The Continuum for phones feature in Windows 10 Mobile promises to turn smartphones into de facto PCs. The technology, and various types of docks and dongles, creates a two-screen experience where your Windows phone can function as normal but can display a number of apps on a larger monitor (and intelligently scale to the larger screen), too. Windows 10's Universal Apps framework makes this possible. Continuum enables full mouse and keyboard support, too.
We keep learning more about Continuum for phones in dribs and drabs, but we now have more details about what smartphone hardware is necessary and preferred to run it.
Just two SoCs support Continuum -- Qualcomm's Snapdragon 808 (MSM89920) and Snapdragon 810 (MSM8994). Higher-res (1080p HD) displays will require 3 GB of RAM, whereas 720p HD displays will necessitate just 2 GB of RAM. Additional "custom" features, such as a killer camera, may require even more RAM. (That would be 4 GB of RAM, which is not exactly industry standard these days.)
Handsets will need at least 16 GB of onboard storage, and they'll need to offer at least 802.11n dual-band Wi-Fi and Windows 10 Miracast extensions.
Note that among the "premium" recommendations is a microSD card slot and a "strongly recommended" USB Type-C connector for wired configurations.
|Continuum For Phones Support||Minimum Requirements||Preferred Requirements|
|SoC||Qualcomm Snapdragon 808 (MSM8992), 810 (MSM8994)||Plus dual-SIM support|
|RAM||2 GB RAM (720p HD display)||3 GB RAM (1080p HD display and higher)|
|Storage||at least 16 GB|
|Wi-Fi||At least 802.11n dual-band||802.11ac dual-band (2x2 antenna)|
|Miracast||Windows 10 Miracast extensions|
|USB||USB dual-role required to support wired dock configuration. USB 2.0 support required||USB 3.0 recommended. USB Type-C connector strongly recommended to support wired configurations.|
Miracast is the connection standard of choice here, and although any Miracast receiver will technically handle Continuum for phones, if they do not support the Windows 10 Miracast extensions, there could be unfortunate latency and even connectivity problems. Chromecast and Airplay are not supported.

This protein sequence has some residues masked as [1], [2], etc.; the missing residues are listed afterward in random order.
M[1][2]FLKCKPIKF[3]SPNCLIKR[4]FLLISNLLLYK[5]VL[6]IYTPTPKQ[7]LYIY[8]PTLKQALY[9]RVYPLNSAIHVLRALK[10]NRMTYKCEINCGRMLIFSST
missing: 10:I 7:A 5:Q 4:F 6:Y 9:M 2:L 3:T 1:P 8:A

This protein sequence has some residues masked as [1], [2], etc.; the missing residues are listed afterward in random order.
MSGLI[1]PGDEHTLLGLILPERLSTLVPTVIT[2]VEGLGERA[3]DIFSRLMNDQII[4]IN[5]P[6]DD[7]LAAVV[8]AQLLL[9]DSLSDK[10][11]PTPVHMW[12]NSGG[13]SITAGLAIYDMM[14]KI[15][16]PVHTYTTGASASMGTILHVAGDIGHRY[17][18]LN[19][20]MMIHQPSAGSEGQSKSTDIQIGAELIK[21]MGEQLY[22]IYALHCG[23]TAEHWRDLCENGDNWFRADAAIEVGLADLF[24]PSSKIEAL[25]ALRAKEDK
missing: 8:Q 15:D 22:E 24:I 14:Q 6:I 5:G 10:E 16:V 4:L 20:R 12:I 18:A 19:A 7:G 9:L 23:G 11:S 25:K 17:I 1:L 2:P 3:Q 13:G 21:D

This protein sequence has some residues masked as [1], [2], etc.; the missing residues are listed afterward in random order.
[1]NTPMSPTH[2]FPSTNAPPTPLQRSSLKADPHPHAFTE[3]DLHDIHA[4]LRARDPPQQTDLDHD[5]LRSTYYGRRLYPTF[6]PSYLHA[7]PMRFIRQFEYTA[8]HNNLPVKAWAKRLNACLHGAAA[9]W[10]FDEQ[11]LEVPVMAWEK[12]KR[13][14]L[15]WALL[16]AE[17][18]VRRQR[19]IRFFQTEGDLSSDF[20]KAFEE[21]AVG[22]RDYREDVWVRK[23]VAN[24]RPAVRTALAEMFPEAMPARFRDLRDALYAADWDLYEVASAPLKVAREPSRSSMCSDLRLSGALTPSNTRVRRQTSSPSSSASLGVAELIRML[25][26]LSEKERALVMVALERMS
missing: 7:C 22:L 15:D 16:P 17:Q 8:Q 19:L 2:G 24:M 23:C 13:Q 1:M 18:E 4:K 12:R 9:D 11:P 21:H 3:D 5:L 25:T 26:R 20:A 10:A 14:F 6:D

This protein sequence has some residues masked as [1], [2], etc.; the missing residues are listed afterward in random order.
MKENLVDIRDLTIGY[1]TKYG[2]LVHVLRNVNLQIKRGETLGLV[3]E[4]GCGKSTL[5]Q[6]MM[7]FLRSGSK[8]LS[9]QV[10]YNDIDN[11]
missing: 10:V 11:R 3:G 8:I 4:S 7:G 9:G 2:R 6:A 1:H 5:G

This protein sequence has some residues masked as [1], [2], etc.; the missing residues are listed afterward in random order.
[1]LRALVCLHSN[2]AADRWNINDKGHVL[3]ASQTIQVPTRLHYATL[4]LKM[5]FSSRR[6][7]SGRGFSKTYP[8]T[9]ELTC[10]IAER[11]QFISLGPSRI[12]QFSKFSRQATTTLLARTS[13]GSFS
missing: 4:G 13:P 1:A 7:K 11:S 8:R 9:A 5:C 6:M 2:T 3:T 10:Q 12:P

Currently, the only Lumia devices that support Continuum are the 950 and 950 XL, but any OEM that creates a Windows 10 Mobile smartphone meeting the above requirements can support Continuum. The OEM must enable Continuum on the handset, though; thus, it's readily available in the OS, but it's not automatic, and it's not a requirement.
Because of the Microsoft Display Dock, we already knew the following, but Continuum for phones supports USB keyboards and mice, as well as audio devices, hubs and even external storage. Keyboard and mouse support seem cleanest with a wired dock, but you can connect them via Bluetooth, as well.
Obviously, with a little phone powering that large display along with its own screen, battery life is a looming question mark, but Microsoft has pointed out that you can obviate that problem by plugging in your phone, or relying on the Power Delivery over USB Type-C in a wired dock situation, or a wireless charging pad upon which the phone can rest when in use.
For now, though, everyone has to sit tight and wait until the Lumia 950 and 950 XL land with Windows 10 Mobile and Continuum for phones before exploring the new tech and its features. The final build of Windows 10 Mobile is expected in December.
Seth Colaner is the News Director at Tom's Hardware. He curates and edits the news channel and also writes on a variety of topics. He would have become a professional ultimate Frisbee player, but he was born 15 years too early.
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Got a low-end L532 and a L435 in my pockets waiting for the show, promiss is January (maybe)!Reply
Got a low-end L532 and a L435 in my pockets waiting for the show, promiss is January (maybe)!
Unfortunately, I don't think either of those phones come even close to the requirements listed here...
You mean 1GB < 2GB? Wow, that blows my mind.Reply
You mean 1GB < 2GB? Wow, that blows my mind.
Actually it was both that and your SoC.
Huge fail. When I first heard Continuum, I thought they were phones with true Windows OS underneath the UI and using an x86 chip.Reply
Huge fail. When I first heard Continuum, I thought they were phones with true Windows OS underneath the UI and using an x86 chip.
I don't know why that's a "fail." It's a phone, and the Universal Apps effort is really smart -- using universal code to enable a bunch of key apps to run seamlessly across any Windows 10 device.
The actual performance is something to question (we've just begun to scratch the surface): http://www.tomshardware.com/news/microsoft-lumia-and-continuum-hands-on,30627.html